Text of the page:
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How a Poor Boy From the Bronx Built a Multi-Billion-Dollar Fashion Empire

    Fashion designer Ralph Lauren, 75,  announced on Tuesday that he will be stepping down as CEO from the clothing empire he created — Polo Ralph Lauren.

    Lauren, who has an estimated net worth of $6 billion, will remain with the company as the executive chairman and chief creative officer, according to Business Insider. Stefan Larsson, a former H&M executive and the current president of Old Navy, will be filling Lauren’s role in the company.

    The self-made fashion legend has come a long way since his humble beginnings. Lauren, whose birth name was Ralph Lipschitz, grew up in poverty living in the Bronx. He is the youngest son of Russian Jewish immigrant parents and changed his name after he was endlessly teased and bullied as a child. In his younger days, Lauren escaped his reality by living vicariously through fictional characters in movies.

    Michael Gross, the author of “Genuine Authentic: The Real Life of Ralph Lauren,” relayed to Bloomberg:

    “He would literally fall into the fantasies of the movies of that era.

    “He truly did not project himself into the scenes in which men like Gary Cooper and Cary Grant were playing. He sees the characters that populate his dreams and visions, and that vision–that ability to step into a fantasy world — Ralph brought to the fashion business.”

    After serving for a short time in the military, Lauren returned to New York City and found a job as a clerk at Brooks Brothers. Lauren’s life-changing moment came when he was invited by his friend, Warren Helstein, to his first-ever polo match. Helstein recollected:

    “We were exposed to fabulous things. The silver, the leather, the horses, the tall slinky blondes with the big hats, and the high society that we really weren’t knowledgeable of.”

    The experience gave Lauren the idea of creating a high-class, chic brand that would come to be known as Polo Ralph Lauren. Lauren set out to build his fashion empire with only a high school diploma and the undying determination to disrupt the fashion industry.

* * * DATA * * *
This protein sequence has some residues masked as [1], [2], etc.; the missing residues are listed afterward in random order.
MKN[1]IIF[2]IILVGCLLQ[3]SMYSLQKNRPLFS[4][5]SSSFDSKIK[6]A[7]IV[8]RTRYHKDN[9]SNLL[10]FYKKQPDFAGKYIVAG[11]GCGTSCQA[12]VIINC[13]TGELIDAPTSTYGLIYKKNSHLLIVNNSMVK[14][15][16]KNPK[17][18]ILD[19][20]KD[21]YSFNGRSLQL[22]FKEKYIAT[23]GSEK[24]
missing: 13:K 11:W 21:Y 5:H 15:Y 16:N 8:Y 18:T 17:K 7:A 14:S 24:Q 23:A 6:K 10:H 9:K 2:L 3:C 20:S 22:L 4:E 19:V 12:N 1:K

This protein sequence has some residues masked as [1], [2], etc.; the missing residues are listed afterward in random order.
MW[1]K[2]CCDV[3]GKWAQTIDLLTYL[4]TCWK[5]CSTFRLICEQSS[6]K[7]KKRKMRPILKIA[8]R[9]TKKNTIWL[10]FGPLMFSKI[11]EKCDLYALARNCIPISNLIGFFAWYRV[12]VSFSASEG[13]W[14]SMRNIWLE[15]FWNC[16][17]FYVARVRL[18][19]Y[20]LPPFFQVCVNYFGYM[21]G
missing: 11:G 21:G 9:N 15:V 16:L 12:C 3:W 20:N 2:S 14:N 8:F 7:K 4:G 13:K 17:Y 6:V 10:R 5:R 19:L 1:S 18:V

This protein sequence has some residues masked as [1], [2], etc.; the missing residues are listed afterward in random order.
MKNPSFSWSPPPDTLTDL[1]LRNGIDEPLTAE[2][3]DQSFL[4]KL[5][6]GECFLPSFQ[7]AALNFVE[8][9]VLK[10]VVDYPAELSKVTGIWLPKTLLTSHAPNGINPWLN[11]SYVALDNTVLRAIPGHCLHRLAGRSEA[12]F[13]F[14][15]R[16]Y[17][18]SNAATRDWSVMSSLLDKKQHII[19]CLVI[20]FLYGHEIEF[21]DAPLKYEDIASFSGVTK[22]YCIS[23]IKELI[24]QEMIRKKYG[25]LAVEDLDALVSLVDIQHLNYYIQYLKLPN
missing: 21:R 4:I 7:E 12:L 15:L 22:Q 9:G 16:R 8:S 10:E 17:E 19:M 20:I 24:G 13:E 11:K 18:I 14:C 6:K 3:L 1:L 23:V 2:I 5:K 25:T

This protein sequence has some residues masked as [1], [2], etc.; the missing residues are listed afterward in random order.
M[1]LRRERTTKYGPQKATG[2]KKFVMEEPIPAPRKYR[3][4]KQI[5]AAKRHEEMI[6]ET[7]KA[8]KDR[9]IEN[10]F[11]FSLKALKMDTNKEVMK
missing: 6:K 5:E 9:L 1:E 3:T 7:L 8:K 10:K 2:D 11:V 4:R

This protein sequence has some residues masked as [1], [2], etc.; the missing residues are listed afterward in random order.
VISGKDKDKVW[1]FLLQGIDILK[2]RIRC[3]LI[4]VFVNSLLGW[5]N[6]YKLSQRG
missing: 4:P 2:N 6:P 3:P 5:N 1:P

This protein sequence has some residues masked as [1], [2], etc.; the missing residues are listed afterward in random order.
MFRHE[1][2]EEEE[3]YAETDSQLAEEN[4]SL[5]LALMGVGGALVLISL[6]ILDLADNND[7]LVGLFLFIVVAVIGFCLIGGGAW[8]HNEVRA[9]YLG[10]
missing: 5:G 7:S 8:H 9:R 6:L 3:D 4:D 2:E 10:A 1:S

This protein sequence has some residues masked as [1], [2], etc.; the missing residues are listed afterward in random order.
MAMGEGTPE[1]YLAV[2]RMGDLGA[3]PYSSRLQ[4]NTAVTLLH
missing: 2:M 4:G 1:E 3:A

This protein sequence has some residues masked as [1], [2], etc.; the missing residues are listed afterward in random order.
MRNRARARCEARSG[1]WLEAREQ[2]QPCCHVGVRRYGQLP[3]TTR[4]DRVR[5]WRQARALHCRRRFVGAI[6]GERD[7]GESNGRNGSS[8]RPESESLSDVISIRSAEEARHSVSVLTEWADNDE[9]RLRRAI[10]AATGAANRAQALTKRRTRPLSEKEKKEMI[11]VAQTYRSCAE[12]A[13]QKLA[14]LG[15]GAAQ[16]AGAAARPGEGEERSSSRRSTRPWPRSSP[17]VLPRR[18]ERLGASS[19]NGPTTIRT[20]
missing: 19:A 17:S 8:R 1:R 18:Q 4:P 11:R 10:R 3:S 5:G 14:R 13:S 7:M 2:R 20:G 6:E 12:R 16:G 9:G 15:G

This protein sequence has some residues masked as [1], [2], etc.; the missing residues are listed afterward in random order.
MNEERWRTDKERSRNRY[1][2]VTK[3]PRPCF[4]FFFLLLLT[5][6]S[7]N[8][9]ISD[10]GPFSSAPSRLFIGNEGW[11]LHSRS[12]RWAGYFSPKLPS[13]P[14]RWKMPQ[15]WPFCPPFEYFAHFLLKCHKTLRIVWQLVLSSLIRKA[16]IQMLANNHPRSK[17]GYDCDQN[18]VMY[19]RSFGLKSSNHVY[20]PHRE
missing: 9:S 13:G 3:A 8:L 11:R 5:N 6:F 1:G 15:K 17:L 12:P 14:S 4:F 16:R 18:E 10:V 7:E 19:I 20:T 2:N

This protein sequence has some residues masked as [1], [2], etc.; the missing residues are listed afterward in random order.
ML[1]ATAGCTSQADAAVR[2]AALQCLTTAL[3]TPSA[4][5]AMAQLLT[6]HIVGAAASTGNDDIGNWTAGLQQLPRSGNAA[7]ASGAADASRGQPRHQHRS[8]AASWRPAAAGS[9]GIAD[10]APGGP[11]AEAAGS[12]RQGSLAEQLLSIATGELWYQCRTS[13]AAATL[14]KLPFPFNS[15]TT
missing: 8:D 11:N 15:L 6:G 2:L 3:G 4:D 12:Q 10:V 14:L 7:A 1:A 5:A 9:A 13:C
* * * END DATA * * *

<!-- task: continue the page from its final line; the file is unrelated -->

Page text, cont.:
During a time when plain attire was the standard, Lauren decided to create a collection of colorful neckties that would win over a handful of his admirers, including department store Bloomingdale’s. Within a year he had sold half a million dollars worth of ties.

    Lauren kept pushing, however, as his protégé John Varvatos explained to Bloomberg:

    “Ralph doesn’t sit on his laurels for one minute. You can enjoy the moment, but you have to keep things going — and you can’t be a one-trick pony.”

    The rising fashion designer told Charlie Rose in 1993 he found inspiration from movies:

    “What you thought Cary Grant was wearing, you could not walk into a store and buy. The things that I made you could not buy. You could not find them anywhere.”

    Polo Ralph Lauren went public in 1997, but Lauren maintained majority control over the voting power of his company. Though Lauren will no longer be CEO of the brand, he told The New York Times he still is much a part of it:

    “When they start designing things I can’t understand, I’ll quit. But I don’t feel like I’m stepping back now.”

    Lauren, who once wrote in his 1957 DeWitt Clinton High School yearbook that being a millionaire was one of his goals in life, can now enjoy the success of an empire he spent a lifetime building.

    Lauren can now retire at one of his many homes in Jamaica, Long Island, Manhattan, Bedford or his 17,000-acre ranch in Colorado. He is also the proud owner of a priceless car collection believed to be worth $200 million. Lauren told Architectural Digest:

    “Others collect art, but for me owning a rare and magnificently designed car offers a different kind of experience. In the end you can enjoy both the beauty of the machine and the journey it takes you on.”

    Images via Instagram

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